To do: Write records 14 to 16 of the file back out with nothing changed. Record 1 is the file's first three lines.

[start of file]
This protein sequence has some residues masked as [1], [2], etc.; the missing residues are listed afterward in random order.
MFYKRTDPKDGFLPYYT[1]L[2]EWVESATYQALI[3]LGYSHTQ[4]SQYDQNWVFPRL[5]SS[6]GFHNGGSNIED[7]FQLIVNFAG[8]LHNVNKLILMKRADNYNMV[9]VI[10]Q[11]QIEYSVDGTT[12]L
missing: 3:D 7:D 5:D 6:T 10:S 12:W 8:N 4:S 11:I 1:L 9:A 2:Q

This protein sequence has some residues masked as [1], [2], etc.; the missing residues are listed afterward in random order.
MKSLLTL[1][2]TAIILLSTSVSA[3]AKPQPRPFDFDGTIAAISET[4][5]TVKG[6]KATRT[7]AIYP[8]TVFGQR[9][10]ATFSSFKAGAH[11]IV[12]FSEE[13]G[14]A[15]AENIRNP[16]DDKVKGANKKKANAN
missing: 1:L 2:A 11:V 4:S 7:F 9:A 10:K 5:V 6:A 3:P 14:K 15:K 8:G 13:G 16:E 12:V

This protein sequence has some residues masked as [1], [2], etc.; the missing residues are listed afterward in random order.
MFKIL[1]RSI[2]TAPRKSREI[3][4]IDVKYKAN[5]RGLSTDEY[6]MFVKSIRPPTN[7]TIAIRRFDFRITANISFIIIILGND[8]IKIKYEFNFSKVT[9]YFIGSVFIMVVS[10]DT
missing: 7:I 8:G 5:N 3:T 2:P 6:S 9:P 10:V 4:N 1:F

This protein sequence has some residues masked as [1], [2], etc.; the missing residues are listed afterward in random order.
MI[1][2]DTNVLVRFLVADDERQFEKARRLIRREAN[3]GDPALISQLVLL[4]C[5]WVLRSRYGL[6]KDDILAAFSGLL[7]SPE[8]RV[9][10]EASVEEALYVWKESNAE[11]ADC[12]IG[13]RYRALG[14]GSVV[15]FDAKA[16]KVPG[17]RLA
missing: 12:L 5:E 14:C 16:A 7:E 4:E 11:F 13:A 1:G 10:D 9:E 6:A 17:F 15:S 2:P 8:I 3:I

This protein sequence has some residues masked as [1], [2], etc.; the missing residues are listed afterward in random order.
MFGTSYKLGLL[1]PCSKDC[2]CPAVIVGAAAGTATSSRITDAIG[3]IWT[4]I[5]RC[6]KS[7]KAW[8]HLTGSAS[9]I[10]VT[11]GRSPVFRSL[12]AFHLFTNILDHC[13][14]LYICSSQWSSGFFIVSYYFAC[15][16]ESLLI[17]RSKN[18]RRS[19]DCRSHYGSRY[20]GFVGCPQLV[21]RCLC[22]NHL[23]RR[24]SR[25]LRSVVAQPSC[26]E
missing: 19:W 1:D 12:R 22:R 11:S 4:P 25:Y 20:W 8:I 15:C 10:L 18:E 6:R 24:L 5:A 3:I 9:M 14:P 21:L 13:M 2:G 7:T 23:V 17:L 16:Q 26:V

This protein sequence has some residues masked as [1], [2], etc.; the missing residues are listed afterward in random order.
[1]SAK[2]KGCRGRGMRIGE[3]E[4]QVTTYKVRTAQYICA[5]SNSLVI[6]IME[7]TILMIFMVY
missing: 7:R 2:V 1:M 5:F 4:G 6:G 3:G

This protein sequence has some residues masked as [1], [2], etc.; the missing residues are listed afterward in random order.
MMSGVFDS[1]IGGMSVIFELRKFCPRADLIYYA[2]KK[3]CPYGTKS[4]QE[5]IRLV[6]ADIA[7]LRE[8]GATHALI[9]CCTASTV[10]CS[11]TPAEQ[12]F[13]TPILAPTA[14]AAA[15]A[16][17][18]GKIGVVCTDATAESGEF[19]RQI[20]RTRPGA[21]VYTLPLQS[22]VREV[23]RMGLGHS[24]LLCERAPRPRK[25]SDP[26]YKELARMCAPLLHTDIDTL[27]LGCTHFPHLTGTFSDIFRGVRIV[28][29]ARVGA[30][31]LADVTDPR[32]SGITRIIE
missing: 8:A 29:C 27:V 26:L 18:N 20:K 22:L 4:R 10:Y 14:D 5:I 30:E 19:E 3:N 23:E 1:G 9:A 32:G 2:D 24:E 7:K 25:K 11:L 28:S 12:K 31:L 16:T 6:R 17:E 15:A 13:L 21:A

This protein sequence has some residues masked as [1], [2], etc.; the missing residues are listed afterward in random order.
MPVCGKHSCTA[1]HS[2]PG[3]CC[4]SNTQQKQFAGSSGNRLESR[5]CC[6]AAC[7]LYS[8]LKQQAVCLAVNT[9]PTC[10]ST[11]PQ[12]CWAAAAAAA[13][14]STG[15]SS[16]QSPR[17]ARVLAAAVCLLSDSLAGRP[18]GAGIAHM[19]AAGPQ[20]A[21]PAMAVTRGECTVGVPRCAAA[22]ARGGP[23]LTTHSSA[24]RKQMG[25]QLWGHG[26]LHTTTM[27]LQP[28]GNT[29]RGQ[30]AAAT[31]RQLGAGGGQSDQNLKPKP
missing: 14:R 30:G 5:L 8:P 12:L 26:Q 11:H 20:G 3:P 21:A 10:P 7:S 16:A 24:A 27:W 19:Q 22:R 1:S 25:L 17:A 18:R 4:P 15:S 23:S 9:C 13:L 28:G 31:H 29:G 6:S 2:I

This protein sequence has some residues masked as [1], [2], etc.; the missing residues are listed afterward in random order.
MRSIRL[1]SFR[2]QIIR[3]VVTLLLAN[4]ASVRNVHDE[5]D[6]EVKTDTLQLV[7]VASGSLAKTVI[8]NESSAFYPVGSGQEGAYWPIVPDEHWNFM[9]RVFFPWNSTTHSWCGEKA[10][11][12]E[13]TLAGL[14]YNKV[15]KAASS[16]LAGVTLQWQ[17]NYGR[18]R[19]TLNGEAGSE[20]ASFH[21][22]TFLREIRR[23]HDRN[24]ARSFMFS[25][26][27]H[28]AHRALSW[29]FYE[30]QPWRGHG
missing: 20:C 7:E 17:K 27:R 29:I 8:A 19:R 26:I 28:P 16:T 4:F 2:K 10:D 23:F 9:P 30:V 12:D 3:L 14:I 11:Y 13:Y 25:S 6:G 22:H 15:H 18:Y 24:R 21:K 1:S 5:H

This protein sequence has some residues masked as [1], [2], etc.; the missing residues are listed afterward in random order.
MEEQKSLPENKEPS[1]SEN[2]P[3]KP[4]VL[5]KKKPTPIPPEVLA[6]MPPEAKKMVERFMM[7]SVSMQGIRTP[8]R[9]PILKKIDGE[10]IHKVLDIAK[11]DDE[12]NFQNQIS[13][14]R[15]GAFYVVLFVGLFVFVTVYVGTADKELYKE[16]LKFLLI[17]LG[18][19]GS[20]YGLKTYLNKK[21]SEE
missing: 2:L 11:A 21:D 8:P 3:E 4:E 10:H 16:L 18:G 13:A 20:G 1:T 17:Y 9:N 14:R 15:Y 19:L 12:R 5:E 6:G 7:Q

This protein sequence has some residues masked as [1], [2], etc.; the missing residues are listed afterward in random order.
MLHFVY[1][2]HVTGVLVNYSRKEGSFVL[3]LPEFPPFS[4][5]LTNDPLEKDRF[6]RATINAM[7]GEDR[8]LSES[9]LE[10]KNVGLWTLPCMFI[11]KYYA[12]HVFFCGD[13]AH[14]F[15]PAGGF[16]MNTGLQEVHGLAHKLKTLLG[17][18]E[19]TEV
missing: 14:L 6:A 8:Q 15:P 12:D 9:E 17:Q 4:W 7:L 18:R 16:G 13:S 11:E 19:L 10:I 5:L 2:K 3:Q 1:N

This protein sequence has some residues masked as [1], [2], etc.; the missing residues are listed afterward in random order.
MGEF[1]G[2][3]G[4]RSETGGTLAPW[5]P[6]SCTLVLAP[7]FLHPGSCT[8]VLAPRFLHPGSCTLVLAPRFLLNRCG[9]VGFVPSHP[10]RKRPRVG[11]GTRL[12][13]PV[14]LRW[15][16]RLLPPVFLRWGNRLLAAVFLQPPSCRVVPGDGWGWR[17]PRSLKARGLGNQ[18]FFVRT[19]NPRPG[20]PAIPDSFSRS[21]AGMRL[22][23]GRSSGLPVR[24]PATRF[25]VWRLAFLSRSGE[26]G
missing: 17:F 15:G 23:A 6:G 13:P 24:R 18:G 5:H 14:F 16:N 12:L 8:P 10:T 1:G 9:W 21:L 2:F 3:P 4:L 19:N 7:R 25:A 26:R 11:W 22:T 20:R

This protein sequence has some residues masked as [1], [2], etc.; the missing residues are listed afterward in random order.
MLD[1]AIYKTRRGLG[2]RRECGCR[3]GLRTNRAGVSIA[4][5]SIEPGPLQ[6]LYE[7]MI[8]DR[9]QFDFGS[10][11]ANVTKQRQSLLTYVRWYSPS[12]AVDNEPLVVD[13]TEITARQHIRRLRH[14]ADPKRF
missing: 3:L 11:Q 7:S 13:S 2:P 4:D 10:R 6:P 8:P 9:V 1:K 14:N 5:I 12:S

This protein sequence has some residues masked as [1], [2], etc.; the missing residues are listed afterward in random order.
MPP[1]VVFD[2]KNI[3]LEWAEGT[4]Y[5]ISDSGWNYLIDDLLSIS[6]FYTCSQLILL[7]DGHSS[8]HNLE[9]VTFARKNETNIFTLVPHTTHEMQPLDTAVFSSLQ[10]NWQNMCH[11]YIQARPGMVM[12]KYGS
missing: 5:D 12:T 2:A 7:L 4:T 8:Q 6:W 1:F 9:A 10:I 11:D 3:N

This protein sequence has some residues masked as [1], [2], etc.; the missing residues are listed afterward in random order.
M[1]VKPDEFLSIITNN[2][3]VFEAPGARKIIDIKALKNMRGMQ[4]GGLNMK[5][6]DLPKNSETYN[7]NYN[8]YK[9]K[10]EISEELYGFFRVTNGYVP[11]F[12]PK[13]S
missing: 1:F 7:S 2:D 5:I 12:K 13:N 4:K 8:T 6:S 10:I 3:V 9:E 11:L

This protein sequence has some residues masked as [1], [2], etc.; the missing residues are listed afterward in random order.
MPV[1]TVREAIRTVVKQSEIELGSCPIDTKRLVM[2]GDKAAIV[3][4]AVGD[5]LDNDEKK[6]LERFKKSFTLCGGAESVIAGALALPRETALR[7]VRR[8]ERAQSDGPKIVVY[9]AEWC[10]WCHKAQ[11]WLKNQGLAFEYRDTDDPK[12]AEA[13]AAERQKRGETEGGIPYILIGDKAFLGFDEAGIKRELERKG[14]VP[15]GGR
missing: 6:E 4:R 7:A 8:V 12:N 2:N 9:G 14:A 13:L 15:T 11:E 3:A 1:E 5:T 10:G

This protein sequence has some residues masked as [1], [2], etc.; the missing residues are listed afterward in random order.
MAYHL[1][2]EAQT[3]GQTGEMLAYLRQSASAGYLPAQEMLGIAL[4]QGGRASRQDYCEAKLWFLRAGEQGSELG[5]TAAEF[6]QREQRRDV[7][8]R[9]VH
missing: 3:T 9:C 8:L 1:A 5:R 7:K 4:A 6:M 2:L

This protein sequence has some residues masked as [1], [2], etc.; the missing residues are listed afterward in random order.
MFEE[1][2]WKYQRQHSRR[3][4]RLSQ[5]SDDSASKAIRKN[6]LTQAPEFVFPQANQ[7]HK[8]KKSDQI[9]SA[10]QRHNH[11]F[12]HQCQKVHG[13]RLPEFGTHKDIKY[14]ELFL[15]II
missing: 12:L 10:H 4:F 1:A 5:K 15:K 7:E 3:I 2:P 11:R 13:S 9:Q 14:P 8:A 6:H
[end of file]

This protein sequence has some residues masked as [1], [2], etc.; the missing residues are listed afterward in random order.
MPP[1]VVFD[2]KNI[3]LEWAEGT[4]Y[5]ISDSGWNYLIDDLLSIS[6]FYTCSQLILL[7]DGHSS[8]HNLE[9]VTFARKNETNIFTLVPHTTHEMQPLDTAVFSSLQ[10]NWQNMCH[11]YIQARPGMVM[12]KYGS
missing: 5:D 12:T 2:A 7:L 4:T 8:Q 6:W 1:F 9:A 10:I 11:D 3:N

This protein sequence has some residues masked as [1], [2], etc.; the missing residues are listed afterward in random order.
M[1]VKPDEFLSIITNN[2][3]VFEAPGARKIIDIKALKNMRGMQ[4]GGLNMK[5][6]DLPKNSETYN[7]NYN[8]YK[9]K[10]EISEELYGFFRVTNGYVP[11]F[12]PK[13]S
missing: 1:F 7:S 2:D 5:I 12:K 13:N 4:K 8:T 6:S 10:I 3:V 9:E 11:L

This protein sequence has some residues masked as [1], [2], etc.; the missing residues are listed afterward in random order.
MPV[1]TVREAIRTVVKQSEIELGSCPIDTKRLVM[2]GDKAAIV[3][4]AVGD[5]LDNDEKK[6]LERFKKSFTLCGGAESVIAGALALPRETALR[7]VRR[8]ERAQSDGPKIVVY[9]AEWC[10]WCHKAQ[11]WLKNQGLAFEYRDTDDPK[12]AEA[13]AAERQKRGETEGGIPYILIGDKAFLGFDEAGIKRELERKG[14]VP[15]GGR
missing: 6:E 4:R 7:A 8:V 12:N 2:N 9:G 14:A 13:L 15:T 11:E 3:A 1:E 5:T 10:G